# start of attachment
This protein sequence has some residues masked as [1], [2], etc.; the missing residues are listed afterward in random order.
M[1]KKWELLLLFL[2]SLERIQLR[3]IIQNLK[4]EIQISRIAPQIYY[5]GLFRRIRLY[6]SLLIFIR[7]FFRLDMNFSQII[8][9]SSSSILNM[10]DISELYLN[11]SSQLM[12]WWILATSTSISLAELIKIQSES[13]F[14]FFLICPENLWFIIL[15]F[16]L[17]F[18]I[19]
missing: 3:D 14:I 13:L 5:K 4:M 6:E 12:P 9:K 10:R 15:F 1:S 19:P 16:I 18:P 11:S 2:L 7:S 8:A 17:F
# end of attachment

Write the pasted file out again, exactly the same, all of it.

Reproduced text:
This protein sequence has some residues masked as [1], [2], etc.; the missing residues are listed afterward in random order.
M[1]KKWELLLLFL[2]SLERIQLR[3]IIQNLK[4]EIQISRIAPQIYY[5]GLFRRIRLY[6]SLLIFIR[7]FFRLDMNFSQII[8][9]SSSSILNM[10]DISELYLN[11]SSQLM[12]WWILATSTSISLAELIKIQSES[13]F[14]FFLICPENLWFIIL[15]F[16]L[17]F[18]I[19]
missing: 3:D 14:I 13:L 5:K 4:M 6:E 12:P 9:K 10:R 15:F 1:S 19:P 16:I 18:P 11:S 2:L 7:S 8:A 17:F